Myrtus, with the common name myrtle, is a genus of flowering plants in the family Myrtaceae, described by Swedish botanist Linnaeus in 1753.
An oak is a tree or shrub in the genus Quercus (Latin "oak tree") of the beech family, Fagaceae.
The olive, known by the botanical name Olea europaea, meaning "European olive", is a species of small tree in the family Oleaceae, found in the Mediterranean Basin from Portugal to the Levant, the Arabian Peninsula, and southern Asia as far east as China, as well as the Canary Islands and Réunion.
A pine is any conifer in the genus Pinus,, of the family Pinaceae.
Pistacia is a genus of flowering plants in the cashew family, Anacardiaceae.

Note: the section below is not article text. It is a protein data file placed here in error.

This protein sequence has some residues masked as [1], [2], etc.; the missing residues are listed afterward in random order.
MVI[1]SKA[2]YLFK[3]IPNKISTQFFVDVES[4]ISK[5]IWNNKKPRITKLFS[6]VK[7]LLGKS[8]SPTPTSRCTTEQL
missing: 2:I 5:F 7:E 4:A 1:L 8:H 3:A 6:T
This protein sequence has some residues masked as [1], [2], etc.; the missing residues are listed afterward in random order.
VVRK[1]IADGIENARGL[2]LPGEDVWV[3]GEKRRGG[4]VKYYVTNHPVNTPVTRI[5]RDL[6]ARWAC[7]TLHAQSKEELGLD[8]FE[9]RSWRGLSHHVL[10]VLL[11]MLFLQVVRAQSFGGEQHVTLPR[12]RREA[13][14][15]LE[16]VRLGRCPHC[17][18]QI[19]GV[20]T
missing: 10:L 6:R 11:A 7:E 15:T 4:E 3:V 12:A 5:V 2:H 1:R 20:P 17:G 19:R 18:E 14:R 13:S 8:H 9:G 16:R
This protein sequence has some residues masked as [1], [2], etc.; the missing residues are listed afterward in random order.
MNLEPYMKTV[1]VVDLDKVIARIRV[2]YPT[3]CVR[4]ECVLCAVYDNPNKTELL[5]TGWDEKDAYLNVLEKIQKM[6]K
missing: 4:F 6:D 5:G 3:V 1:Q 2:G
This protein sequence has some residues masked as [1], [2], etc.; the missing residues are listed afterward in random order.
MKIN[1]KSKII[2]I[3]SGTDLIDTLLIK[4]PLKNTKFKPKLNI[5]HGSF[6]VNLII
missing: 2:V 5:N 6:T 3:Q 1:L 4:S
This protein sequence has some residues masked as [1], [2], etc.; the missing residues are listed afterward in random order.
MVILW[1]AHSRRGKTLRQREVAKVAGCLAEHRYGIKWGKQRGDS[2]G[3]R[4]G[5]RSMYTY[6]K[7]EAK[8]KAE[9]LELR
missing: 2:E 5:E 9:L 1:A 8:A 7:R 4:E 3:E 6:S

Pistacia lentiscus (also lentisk; mastic; μαστίχα) is a dioecious evergreen shrub or small tree of the pistacia genus growing up to tall which is cultivated for its aromatic resin, mainly on the Greek island of Chios.
Pistacia terebinthus, known commonly as terebinth and turpentine tree, is a species of Pistacia, native to Iran, and the Mediterranean region from the western regions of Morocco, and Portugal to Greece, western and southeast Turkey.
Plants are mainly multicellular, predominantly photosynthetic eukaryotes of the kingdom Plantae.
Portugal, officially the Portuguese Republic (República Portuguesa),In recognized minority languages of Portugal: Portugal is the oldest state in the Iberian Peninsula and one of the oldest in Europe, its territory having been continuously settled, invaded and fought over since prehistoric times.
Quercus calliprinos, the Palestine oak, is an oak classified as part of the ''Cerris'' section of the species.